Walking. Pedaling bikes. In sagging cars with backseats packed and stuffed with clothes, cans of food, anything, everything.
Leaning up next to buildings, pushing shopping carts, wrapped in tarps, heavy coats, many coats, no coats. Many are quiet. Others talk excitedly, sometimes to no one, sometimes to everyone. Others speak through cardboard signs: veteran, no family, hungry, please help.
Camped behind the dollar store, under bridges, in our booming tent cities.
I see more homeless people in this city than ever before.
What I don't see: numbers. How large is our local homeless population? How many died during COVID-19? How many more shelter beds are needed?
Will our county mayoral candidates talk about homelessness? Or a vision to address our mental illness crisis?
We need more awareness, attention.
On Feb. 18, two men will attempt to do just that.
That night, our city's homeless population will increase by two.
On Friday, Feb. 18, Mike Gordon, president and CEO of the Pursuit of Happiness, and Troy Rogers, our city's pubic safety coordinator, will spend the night at the tent city on East 11th Street.
"Troy and I are doing a Pursuit of Happiness first annual homeless clothing drive to bring attention to untreated mental illness that leads to homelessness," Gordon said.
That night, and during the days leading up to it, Rogers and Gordon will be accepting clothing donations - coats, blankets, gloves, socks, hats, sleeping bags - while also calling attention to many of the conditions often at the root of homelessness.
The lack of affordable housing.
"Troy and I are staying the night at the tent city to bring awareness to the living conditions and accept items for the homeless all night," Gordon said.
Ten months ago, Gordon left an established career to start Pursuit of Happiness, a multi-faceted nonprofit designed around one goal:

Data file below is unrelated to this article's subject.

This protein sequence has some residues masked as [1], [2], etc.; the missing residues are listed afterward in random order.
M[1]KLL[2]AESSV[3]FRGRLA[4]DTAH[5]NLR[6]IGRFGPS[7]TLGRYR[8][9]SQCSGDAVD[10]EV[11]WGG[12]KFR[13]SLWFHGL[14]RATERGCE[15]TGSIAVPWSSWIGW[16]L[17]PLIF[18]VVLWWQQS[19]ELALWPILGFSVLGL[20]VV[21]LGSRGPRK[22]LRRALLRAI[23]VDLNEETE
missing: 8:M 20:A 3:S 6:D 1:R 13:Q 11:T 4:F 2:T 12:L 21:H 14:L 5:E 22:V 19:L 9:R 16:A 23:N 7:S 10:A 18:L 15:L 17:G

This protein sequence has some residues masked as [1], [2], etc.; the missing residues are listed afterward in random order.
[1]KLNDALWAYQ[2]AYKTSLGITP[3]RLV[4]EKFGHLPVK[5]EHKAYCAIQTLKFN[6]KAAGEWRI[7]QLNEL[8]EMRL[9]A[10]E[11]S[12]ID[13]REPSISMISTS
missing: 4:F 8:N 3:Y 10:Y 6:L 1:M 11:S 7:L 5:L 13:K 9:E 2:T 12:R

"To restore hope by alleviating the drivers of poverty, one life at a time," he proclaims.
Using a four-fold vision - mentorship, internship, apprenticeship and in-home case management - Pursuit of Happiness partners with local families to meet whatever crisis is unfolding. When students suffer from undiagnosed mental illnesses, Pursuit of Happiness arranges - and funds - counseling. Students receive job skills, internships, tutoring or mentoring. Using case managers skilled in addressing adverse childhood experiences, Pursuit of Happiness brings specific care to families suffering from trauma that is often untreated and generational.
"Pursuit of Happiness provides case management in the home and school addressing adverse childhood experiences and trauma to our most vulnerable and underserved communities even when other agencies refuse the referrals," Gordon said.
Pursuit of Happiness resonated with many of you; after a column, Gordon says it raised $17,000 in one month.
"Our caseload is up to 28 families," Gordon said. "We are able to provide services for the female teen shot in the Westside."
According to Gordon, Pursuit of Happiness receives daily referrals from juvenile court and county schools. Many businesses are involved, from real estate, engineering, accounting and banking, thus pairing students with internships and apprenticeships and offering financial support.
Briana Lee, director of community outreach and women empowerment, is building relationships with local girls and young women, hosting women-centric leadership symposiums and leadership training.
"I plan to equip each girl with the resources, opportunities and exposure so that they can conquer the world," Lee said.
Pursuit of Happiness' vision manifests in day-to-day, practical, first-responder care. Its work, in turn, aims to reduce school suspensions, juvenile detentions, poverty, homelessness and helplessness. It is introducing hope and vision through hands-on opportunities, counseling and care.
Pursuit of Happiness' board is a who's who: Joli Anderson, Sharonda Brown, Kevin Conley, Lorri Cross, Dr. Luke Queen, Doug Stein, Lou Ziebold and Rogers who, on Friday, Feb, 18, will join Gordon by spending the night at Tent City on East 11th Street. You can meet them there from 5:30 p.m. to 8:30 a.m. to drop off donations or during the week - 9 a.m. to 3:30 p.m. - at Pursuit of Happiness' offices at the Impact Hub at 4001 Rossville Blvd.
"The greatest form of service is being able to serve someone who can't pay you back. And serve them with excellence," Rogers, who led the monumental effort to serve more than 20,000 meals during the pandemic, likes to say. "Especially in the time we are now."
David Cook writes a Sunday column and can be reached at email@example.com.